Q&A with Roxana Saberi

Film & Literature
May 20, 2010 9:10 am

Roxana Saberi is an American foreign correspondent and former Iranian political prisoner. After her release in May 2009, she wrote Between Two Worlds: My Life and Captivity in Iran, released March 30, chronicling her experience in Iran and her five months in Tehran’s Evin Prison. I interviewed Saberi for The Rotarian, Rotary International’s U.S. magazine. To read the full story in The Rotarian, click here.


Roxana Saberi at Northwestern on April 13, courtesy of Hallie Liang for The Daily Northwestern


Tara: You made a rule for yourself not to cry before your release. Why was this so important to you?

Roxana: Not crying was a message to try to stay strong and to try to keep a positive mentality. I cried enough before that, it’s not like I was holding in my emotions. Enough is enough. It doesn’t help to think about the past, or the world beyond the prison walls. I should think about what I do have.

Tara: What are some of the greatest lessons you learned from the women with whom you were imprisoned?

Roxana: One is to try to change challenges into opportunities. Sometimes through suffering we can have an opportunity to become stronger. And even when you’re imprisoned you still have a power to control your attitude.

Tara: What aspects of your trials bothered you most?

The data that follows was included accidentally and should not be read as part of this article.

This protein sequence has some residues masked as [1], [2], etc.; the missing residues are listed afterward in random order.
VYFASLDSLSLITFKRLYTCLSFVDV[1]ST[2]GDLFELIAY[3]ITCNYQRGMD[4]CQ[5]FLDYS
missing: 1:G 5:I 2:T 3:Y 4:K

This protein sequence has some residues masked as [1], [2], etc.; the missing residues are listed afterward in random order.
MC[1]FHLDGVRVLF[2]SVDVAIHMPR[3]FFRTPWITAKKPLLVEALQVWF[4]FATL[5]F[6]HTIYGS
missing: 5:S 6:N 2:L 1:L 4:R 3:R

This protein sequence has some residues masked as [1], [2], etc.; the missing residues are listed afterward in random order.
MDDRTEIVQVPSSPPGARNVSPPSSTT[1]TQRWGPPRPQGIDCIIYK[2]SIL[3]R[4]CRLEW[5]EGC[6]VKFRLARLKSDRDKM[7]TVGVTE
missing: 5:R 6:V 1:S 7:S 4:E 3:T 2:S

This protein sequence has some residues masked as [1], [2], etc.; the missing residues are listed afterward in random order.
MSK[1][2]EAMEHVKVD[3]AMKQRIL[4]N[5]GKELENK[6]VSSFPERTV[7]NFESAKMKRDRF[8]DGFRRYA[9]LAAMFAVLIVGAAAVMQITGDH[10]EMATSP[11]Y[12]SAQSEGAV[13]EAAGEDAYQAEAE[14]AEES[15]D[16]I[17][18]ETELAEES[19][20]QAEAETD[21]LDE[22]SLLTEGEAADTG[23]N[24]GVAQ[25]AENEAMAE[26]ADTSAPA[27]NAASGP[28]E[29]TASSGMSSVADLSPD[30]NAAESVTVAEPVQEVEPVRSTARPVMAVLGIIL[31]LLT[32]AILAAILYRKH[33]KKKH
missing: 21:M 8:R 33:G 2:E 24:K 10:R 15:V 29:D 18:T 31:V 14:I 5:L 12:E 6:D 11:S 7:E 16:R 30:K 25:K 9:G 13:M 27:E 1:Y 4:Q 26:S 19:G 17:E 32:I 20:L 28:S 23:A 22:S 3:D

Roxana: There are so many problems with both trials. The first trial I didn’t know was my trial until after the first 15 minutes. It was just a joke, it was a sham. I didn’t get the attorneys I wanted. I was threatened I shouldn’t take them and the attorneys I had, I was not happy with. I think they were under a lot of pressure from Iranian authorities, so much so that they have been intuited into sacrificing their own principles to have me as their client.

Unfortunately a lot of Iranians are falsely accused of crimes, including espionage, through the soft revolution or whatever charges they fabricate. In my case, in my false confession, they knew. ‘We know you’re not a spy’; they told me this in private. It made me wonder, do they knowingly falsely accuse people to tighten their grip on society and to silence people? In many ways it is not unique.

Tara: What message do you want readers to take from the book?

Roxana: What happened to me is happening to a lot of people who are still in Iran today. They are faced with many injustices. International support and media attention helped in my case. I think similar support can be given to them as well.

Tara: Do you understand Iran better now, after your imprisonment?

Roxana: I understand certain aspects of Iran better than before. One way, I’ve seen how certain people in power are so blinded by their want of power that they’re willing to go to almost any means to keep that power, including trampling on the rights of individuals. In the long run this only breeds resentment. Instead I think they should tolerate different ideas and allow for an exchange of ideas and try to tackle the roots of problems instead of people who speak about them.

Tara: Do you love Iran any less after being imprisoned? Do you love it differently?

Roxana: I love it just as much as before. In fact, I met some of the best Iranians I’ve ever met in prison; they were my cellmates.

Hungry for more? Listen to Roxana Saberi’s hour-long presentation to Northwestern students, detailing her experiences in Evin Prison:

Tara for TKGO

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